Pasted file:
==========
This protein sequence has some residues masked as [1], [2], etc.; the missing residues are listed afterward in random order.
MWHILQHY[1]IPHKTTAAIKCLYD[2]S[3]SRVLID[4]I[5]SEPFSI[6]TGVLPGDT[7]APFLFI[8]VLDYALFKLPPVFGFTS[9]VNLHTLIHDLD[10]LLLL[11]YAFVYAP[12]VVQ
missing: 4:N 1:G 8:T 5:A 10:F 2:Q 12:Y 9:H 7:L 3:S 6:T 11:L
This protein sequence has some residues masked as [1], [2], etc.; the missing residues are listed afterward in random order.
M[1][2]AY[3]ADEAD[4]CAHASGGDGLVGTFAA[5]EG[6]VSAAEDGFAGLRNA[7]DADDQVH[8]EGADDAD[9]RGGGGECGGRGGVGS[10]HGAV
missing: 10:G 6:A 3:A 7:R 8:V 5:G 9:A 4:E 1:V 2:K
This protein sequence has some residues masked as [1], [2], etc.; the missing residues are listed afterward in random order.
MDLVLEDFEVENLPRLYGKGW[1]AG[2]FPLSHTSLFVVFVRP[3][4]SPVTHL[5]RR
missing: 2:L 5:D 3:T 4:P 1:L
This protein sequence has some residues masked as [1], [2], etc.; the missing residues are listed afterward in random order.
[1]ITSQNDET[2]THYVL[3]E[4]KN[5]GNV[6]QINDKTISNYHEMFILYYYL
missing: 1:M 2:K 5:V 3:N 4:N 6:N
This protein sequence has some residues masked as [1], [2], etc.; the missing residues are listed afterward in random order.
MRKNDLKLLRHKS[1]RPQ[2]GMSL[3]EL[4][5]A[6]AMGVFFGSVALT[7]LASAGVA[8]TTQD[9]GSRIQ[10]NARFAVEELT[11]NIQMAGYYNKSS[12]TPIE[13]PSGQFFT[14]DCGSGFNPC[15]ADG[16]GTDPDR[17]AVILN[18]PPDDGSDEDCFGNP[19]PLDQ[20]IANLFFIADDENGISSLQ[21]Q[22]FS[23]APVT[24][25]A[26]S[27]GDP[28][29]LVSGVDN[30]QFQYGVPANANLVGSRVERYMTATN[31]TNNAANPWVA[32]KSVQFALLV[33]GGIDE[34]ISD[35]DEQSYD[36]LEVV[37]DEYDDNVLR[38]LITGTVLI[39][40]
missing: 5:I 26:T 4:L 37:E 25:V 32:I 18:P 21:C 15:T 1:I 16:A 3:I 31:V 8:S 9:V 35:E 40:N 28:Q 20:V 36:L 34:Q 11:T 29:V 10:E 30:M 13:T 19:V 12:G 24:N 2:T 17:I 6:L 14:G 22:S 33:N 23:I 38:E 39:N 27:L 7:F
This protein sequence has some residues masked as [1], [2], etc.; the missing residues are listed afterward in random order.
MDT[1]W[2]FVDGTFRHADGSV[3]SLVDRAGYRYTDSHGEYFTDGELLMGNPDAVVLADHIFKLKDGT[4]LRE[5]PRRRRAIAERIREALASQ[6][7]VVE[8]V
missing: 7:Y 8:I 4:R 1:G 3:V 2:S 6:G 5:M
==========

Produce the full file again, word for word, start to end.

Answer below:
This protein sequence has some residues masked as [1], [2], etc.; the missing residues are listed afterward in random order.
MWHILQHY[1]IPHKTTAAIKCLYD[2]S[3]SRVLID[4]I[5]SEPFSI[6]TGVLPGDT[7]APFLFI[8]VLDYALFKLPPVFGFTS[9]VNLHTLIHDLD[10]LLLL[11]YAFVYAP[12]VVQ
missing: 4:N 1:G 8:T 5:A 10:F 2:Q 12:Y 9:H 7:L 3:S 6:T 11:L
This protein sequence has some residues masked as [1], [2], etc.; the missing residues are listed afterward in random order.
M[1][2]AY[3]ADEAD[4]CAHASGGDGLVGTFAA[5]EG[6]VSAAEDGFAGLRNA[7]DADDQVH[8]EGADDAD[9]RGGGGECGGRGGVGS[10]HGAV
missing: 10:G 6:A 3:A 7:R 8:V 5:G 9:A 4:E 1:V 2:K
This protein sequence has some residues masked as [1], [2], etc.; the missing residues are listed afterward in random order.
MDLVLEDFEVENLPRLYGKGW[1]AG[2]FPLSHTSLFVVFVRP[3][4]SPVTHL[5]RR
missing: 2:L 5:D 3:T 4:P 1:L
This protein sequence has some residues masked as [1], [2], etc.; the missing residues are listed afterward in random order.
[1]ITSQNDET[2]THYVL[3]E[4]KN[5]GNV[6]QINDKTISNYHEMFILYYYL
missing: 1:M 2:K 5:V 3:N 4:N 6:N
This protein sequence has some residues masked as [1], [2], etc.; the missing residues are listed afterward in random order.
MRKNDLKLLRHKS[1]RPQ[2]GMSL[3]EL[4][5]A[6]AMGVFFGSVALT[7]LASAGVA[8]TTQD[9]GSRIQ[10]NARFAVEELT[11]NIQMAGYYNKSS[12]TPIE[13]PSGQFFT[14]DCGSGFNPC[15]ADG[16]GTDPDR[17]AVILN[18]PPDDGSDEDCFGNP[19]PLDQ[20]IANLFFIADDENGISSLQ[21]Q[22]FS[23]APVT[24][25]A[26]S[27]GDP[28][29]LVSGVDN[30]QFQYGVPANANLVGSRVERYMTATN[31]TNNAANPWVA[32]KSVQFALLV[33]GGIDE[34]ISD[35]DEQSYD[36]LEVV[37]DEYDDNVLR[38]LITGTVLI[39][40]
missing: 5:I 26:T 4:L 37:E 25:V 32:I 18:P 21:C 15:T 1:I 16:A 3:I 31:V 8:S 9:V 35:E 40:N 28:Q 20:V 36:L 34:Q 11:T 29:V 10:E 30:M 13:T 19:V 12:G 24:N 2:T 17:I 6:L 14:G 22:S 33:N 23:I 38:E 39:N 27:L 7:F
This protein sequence has some residues masked as [1], [2], etc.; the missing residues are listed afterward in random order.
MDT[1]W[2]FVDGTFRHADGSV[3]SLVDRAGYRYTDSHGEYFTDGELLMGNPDAVVLADHIFKLKDGT[4]LRE[5]PRRRRAIAERIREALASQ[6][7]VVE[8]V
missing: 7:Y 8:I 4:R 1:G 3:V 2:S 6:G 5:M